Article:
Terrible’s Hotel south of Las Vegas to be demolished | Casinos and games

Demolition of the old Terrible's Hotel and Casino in Jean, Nevada began in December 2023 to...

It’s the beginning of the end for the old Terrible’s Hotel and Casino in Jean.

The shuttered hotel in Jean — an outpost about 25 miles from the Strip and a notable landmark for drivers heading into California on Interstate 15 — will be demolished to make way for a new industrial park.

Reno-based Tolles Development Co. is the developer of the project. Terrible’s Hotel closed at the start of the pandemic.

Demolition of the buildings began in December and work to remove all structures could last until the end of March, said Cory Hunt, partner at Tolles Development Co.

Before the hotel was Terrible’s, it was the Gold Spike. MGM Resorts International sold the hotel in 2015 to the Herbst family, operators of the Terrible gas station chain. The Herbst family sold the 142-acre property and hotel to Tolles Development in 2022 for $44.7 million.

Tolles Development’s industrial park will be 3 million square feet spread across eight buildings, Hunt said.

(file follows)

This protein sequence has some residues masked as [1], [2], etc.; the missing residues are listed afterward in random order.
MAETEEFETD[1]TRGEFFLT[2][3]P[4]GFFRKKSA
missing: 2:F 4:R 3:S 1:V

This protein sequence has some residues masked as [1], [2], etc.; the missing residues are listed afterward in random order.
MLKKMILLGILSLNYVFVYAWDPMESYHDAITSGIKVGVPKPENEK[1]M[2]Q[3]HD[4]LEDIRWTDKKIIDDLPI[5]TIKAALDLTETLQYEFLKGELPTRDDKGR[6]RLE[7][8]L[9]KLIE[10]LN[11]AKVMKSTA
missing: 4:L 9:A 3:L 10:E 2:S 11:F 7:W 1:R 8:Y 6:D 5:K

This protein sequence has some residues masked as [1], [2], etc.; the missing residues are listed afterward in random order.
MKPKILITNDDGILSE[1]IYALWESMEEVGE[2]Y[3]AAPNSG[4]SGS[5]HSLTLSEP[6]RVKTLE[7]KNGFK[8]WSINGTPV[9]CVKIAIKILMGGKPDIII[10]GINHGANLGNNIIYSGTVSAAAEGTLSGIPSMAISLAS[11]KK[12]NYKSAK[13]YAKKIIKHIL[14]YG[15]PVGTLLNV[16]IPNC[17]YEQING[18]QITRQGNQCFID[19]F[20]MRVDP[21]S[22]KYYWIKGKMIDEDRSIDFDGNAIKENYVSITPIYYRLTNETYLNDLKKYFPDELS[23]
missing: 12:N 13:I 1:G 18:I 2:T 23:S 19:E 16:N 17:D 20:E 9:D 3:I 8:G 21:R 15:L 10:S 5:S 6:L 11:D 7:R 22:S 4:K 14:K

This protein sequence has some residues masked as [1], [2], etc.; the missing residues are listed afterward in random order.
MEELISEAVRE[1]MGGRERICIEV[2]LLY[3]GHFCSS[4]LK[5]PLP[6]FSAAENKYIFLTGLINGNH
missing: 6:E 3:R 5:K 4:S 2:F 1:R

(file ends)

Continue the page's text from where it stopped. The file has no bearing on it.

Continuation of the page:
He said construction of the first phase, which will consist of two buildings, will begin between March and May and be completed in the second quarter of 2025. The first building in phase one will be 455,000 square feet and the second will be approximately 1 million square feet.

Aside from building the first phase, Hunt said Tolles Development has not committed to a timeline for development of the other six buildings.

The project was originally scheduled to break ground in the second quarter of 2023 and come online in 2024, but Hunt said due diligence and obtaining permits was taking longer than expected.

Hunt said there is interest from companies in leasing the industrial park because it is less than a day’s drive from Southern California, meaning truck drivers don’t have to stay overnight and can avoid Las Vegas traffic.

Tolles Development has discussed purchasing additional land in the Jean area, Hunt said, because the company believes future growth in Las Vegas will trend further south. Additionally, an auxiliary airport could be built nearby in the Ivanpah Valley to make the area more suitable for business.

Contact Sean Hemmersmeier at shemmersmeier@reviewjournal.com. Follow @seanhemmers34 on X

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